Public facilities are valuable assets that can provide decades of high quality of service if they are effectively utilized. Despite effective planning, design, and management, sometimes users or owners change and have requirements different from those that the facility was initially intended to fulfill. In addition, the technologies sometimes change, making facilities obsolete before they have worn out or otherwise failed.
This book explores the meaning of obsolescence as the term applies to buildings. It discusses the functional, economic, technological, social, legal, political, and cultural factors that can influence when obsolescence will occur and considers what design professional and building owners and users can do to delay and minimize the costs of obsolescence. The analyses apply to all buildings, but public facilities are given added attention because of their special management problems.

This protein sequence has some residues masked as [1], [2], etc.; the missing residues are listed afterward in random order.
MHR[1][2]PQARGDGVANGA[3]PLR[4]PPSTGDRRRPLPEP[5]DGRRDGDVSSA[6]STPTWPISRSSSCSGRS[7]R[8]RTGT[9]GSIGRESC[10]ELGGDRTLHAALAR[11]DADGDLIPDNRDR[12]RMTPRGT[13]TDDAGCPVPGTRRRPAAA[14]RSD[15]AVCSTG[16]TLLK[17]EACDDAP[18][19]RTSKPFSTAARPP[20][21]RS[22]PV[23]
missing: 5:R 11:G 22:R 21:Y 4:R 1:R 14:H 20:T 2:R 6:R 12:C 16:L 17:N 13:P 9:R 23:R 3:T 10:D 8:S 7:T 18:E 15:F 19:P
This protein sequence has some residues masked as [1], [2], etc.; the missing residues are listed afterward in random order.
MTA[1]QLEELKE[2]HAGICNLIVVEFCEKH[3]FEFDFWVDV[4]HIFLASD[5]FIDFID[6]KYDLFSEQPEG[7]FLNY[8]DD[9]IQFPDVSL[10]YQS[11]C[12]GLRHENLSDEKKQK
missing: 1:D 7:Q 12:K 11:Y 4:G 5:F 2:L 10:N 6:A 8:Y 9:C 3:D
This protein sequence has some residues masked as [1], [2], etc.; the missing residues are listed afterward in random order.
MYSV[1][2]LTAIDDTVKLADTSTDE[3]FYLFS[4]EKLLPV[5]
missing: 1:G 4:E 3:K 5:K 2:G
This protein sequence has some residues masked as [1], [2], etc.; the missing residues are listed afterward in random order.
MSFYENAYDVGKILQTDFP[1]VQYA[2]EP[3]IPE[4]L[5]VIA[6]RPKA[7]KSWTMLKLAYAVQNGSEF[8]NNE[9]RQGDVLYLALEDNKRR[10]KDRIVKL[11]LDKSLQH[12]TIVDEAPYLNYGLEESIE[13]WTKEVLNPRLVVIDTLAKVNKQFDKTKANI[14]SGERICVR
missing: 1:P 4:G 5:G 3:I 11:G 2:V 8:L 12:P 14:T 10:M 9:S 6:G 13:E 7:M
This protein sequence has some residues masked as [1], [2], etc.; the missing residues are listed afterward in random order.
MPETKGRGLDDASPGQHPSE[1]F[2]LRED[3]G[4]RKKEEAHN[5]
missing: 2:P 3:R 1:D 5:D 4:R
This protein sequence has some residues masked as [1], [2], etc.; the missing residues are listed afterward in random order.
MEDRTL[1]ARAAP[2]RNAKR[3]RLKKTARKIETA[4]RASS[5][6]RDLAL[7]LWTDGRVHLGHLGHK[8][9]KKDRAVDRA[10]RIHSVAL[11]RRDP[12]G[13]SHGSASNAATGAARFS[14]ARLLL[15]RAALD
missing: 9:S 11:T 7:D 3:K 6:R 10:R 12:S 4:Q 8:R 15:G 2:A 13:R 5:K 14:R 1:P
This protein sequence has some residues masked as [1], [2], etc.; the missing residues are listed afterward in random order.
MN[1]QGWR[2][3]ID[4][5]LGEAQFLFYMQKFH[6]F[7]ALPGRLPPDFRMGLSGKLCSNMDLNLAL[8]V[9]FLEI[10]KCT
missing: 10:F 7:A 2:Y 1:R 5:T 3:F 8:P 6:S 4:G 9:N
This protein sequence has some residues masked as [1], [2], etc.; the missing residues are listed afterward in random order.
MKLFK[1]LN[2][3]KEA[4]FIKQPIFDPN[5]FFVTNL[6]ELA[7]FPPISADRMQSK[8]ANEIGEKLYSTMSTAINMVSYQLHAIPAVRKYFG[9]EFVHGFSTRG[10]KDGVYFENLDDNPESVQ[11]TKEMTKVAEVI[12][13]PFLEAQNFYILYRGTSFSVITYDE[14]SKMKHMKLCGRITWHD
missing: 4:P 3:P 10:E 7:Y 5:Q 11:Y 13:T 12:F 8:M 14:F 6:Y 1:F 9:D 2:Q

Table of Contents
|Obsolescence in Facilities||11-30|
|Actions and Strategies for Avoiding Obsolescence||31-52|
|Avoiding Obsolescence in Public Facilities||53-60|
|Appendix A: Biographical Sketches of Committee Members and Staff||61-64|
|Appendix B: Glossary of Terms||65-68|
|Appendix C: Workshop on Environmental and Health Regulations as Sources of Facility Obsolescence||69-78|
|Appendix D: Predicting Performance, Service Life, and Physical Life of Buildings and Their Components||79-82|
|Appendix E: Hospital Building Systems||83-86|
|Appendix F: Annotated Bibliography||87-102|
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